You may not be up to counting milligrams considering you’ve just handed over significant brain mass to your little offspring (fact), so here it is – simple. Drink milk, and eat yoghurt and cheese. A flat white at morning tea, a smoothie for afternoon tea. Some cheese in your sarnie or on crackers perhaps? Cheese – eat it curdled, creamed, cheddared or blue. Just eat it! Your body needs it.

If you’re really not into liquid gold from the heffer (aka cow’s milk) then go for some calcium fortified foods such as soy milk (Warning – you will need to read the fine print here to ensure it has calcium added – aim for 300mg per 250mL serve) or chow down on some bony fish, legumes, tofu or nuts.

To help motivate you with the task of nourishing yourself – a reminder to all mums: Take a look and a sniff of your gorgeous, precious sweet smelling bundle and fill yourself with love hormones to lift you from your tired, sleep deprived haze and fuel you up, to fuel up, on healthy food!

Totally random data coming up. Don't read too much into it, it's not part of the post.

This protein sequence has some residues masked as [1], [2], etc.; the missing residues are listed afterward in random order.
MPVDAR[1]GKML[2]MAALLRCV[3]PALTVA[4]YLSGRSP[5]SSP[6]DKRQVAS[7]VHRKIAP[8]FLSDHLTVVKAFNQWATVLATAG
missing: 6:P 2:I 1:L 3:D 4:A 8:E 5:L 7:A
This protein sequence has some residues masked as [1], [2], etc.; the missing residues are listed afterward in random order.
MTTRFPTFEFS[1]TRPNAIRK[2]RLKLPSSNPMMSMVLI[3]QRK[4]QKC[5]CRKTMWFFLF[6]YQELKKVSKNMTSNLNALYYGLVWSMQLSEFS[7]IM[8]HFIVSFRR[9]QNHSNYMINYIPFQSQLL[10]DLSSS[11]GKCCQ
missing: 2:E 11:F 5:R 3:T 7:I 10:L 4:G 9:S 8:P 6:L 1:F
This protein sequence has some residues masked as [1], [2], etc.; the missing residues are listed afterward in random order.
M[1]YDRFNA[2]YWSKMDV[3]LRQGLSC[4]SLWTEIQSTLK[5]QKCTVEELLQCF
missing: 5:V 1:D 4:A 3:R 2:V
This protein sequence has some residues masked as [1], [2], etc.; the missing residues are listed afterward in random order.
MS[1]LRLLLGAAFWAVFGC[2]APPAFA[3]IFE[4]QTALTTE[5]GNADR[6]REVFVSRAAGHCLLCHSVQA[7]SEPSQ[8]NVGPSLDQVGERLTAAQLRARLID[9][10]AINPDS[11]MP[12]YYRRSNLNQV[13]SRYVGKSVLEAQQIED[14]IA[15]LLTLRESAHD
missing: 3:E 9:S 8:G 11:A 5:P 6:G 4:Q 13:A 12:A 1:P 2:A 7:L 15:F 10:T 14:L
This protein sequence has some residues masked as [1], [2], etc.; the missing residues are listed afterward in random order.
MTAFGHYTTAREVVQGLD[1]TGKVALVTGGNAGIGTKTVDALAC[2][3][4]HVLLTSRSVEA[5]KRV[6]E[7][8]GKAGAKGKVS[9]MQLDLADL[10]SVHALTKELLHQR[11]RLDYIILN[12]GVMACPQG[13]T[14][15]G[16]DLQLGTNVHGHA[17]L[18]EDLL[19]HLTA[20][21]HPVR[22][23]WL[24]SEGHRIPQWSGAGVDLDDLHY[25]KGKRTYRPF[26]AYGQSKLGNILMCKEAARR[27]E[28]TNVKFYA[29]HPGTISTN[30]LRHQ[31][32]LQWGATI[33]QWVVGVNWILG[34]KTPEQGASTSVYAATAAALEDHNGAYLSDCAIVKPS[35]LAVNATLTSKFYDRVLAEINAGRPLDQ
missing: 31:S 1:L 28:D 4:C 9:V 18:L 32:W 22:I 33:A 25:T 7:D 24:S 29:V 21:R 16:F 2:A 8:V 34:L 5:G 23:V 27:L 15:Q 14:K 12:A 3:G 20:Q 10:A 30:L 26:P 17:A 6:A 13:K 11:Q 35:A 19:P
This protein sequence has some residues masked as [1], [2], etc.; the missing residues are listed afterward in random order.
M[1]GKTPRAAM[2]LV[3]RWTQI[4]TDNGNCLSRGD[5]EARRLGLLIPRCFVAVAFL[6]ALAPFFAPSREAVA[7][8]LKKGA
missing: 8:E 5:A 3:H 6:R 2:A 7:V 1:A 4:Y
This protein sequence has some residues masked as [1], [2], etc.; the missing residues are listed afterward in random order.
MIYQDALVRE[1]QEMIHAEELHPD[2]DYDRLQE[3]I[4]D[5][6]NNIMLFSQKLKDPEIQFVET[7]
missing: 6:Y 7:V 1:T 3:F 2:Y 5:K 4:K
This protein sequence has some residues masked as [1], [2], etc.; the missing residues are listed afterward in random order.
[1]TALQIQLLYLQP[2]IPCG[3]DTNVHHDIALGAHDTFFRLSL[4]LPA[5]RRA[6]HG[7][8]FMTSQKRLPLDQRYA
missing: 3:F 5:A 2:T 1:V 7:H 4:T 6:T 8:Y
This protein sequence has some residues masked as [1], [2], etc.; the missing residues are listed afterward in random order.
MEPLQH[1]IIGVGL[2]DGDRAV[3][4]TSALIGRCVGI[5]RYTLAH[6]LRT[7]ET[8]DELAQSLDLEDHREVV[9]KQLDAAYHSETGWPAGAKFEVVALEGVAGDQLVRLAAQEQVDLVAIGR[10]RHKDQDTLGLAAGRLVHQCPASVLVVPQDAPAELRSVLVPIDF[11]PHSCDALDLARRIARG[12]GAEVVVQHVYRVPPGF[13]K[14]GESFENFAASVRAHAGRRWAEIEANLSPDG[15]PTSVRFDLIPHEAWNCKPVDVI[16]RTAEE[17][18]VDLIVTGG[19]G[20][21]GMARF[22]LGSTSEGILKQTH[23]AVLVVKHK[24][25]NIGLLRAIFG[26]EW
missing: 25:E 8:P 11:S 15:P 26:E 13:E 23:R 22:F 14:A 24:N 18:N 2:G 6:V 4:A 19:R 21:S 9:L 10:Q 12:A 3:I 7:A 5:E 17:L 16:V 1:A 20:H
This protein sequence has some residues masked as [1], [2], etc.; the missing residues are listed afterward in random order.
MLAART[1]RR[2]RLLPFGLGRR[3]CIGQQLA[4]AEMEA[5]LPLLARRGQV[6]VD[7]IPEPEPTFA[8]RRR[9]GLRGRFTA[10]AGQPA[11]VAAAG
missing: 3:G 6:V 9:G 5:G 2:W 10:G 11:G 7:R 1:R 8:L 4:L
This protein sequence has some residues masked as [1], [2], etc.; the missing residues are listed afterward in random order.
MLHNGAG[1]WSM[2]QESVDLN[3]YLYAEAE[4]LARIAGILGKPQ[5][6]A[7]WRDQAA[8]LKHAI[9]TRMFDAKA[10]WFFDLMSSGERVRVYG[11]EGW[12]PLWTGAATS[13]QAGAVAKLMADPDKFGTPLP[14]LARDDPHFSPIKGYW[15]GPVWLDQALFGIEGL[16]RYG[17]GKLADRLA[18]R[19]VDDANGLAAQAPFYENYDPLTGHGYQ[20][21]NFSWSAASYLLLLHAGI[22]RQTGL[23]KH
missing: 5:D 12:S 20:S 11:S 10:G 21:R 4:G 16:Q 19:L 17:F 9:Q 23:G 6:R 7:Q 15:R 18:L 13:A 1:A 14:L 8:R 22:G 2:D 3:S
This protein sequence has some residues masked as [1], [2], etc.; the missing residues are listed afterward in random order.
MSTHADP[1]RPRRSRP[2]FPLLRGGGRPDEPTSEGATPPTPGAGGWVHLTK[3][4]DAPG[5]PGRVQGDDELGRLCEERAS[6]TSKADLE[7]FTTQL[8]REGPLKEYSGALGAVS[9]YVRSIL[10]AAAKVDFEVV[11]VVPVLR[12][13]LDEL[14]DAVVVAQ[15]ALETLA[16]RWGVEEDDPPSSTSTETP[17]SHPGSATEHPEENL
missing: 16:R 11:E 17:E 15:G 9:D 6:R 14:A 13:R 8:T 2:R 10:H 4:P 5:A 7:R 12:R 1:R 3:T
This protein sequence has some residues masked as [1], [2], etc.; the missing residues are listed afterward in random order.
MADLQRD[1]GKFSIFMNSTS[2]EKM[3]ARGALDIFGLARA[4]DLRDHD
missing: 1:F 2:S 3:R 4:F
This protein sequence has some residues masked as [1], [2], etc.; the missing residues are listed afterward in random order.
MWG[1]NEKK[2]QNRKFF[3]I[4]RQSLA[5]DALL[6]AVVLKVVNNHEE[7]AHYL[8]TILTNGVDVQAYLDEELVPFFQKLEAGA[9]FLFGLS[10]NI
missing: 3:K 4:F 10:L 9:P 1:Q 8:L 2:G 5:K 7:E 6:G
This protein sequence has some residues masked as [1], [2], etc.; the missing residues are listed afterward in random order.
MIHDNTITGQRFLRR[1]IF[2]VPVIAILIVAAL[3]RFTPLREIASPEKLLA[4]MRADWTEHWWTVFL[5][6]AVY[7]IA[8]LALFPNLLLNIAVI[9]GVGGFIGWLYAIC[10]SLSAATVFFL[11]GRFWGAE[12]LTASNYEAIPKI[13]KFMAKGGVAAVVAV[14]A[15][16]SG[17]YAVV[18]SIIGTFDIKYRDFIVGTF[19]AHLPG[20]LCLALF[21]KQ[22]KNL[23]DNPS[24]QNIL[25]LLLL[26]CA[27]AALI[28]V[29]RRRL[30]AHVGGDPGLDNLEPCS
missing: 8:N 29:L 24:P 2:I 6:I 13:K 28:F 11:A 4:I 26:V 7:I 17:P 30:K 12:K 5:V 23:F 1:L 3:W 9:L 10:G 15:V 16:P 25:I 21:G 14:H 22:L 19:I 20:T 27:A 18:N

Here is a two second summary if you need it – I hear you!

  • Growing and rearing a human is an epic undertaking
  • Replenish and nourish your body
  • Get heaps of help to do so
  • Pregnancy is not all take there are heaps of biological bonuses for mamas
  • For all mums and especially new mums make sure you have these things on your shopping list for your neighbour / friend / tribe to pick up when they go shopping for you:
    • iron rich red meat or alternative
    • something fish (preferably oily)
    • good quality carbohydrates
    • heaps and heaps and heaps of veggies…. And some fruit.

If you are struggling to meet your nutrition needs with the busy-ness of your new life  carrying or chasing tiny humans, talk to your nearest perinatal Accredited Practising Dietitian who can be part of your tribe on this parenting ride!

Laura Kiely

Accredited Practising Dietitian and Counsellor & Psychotherapist (Gestalt)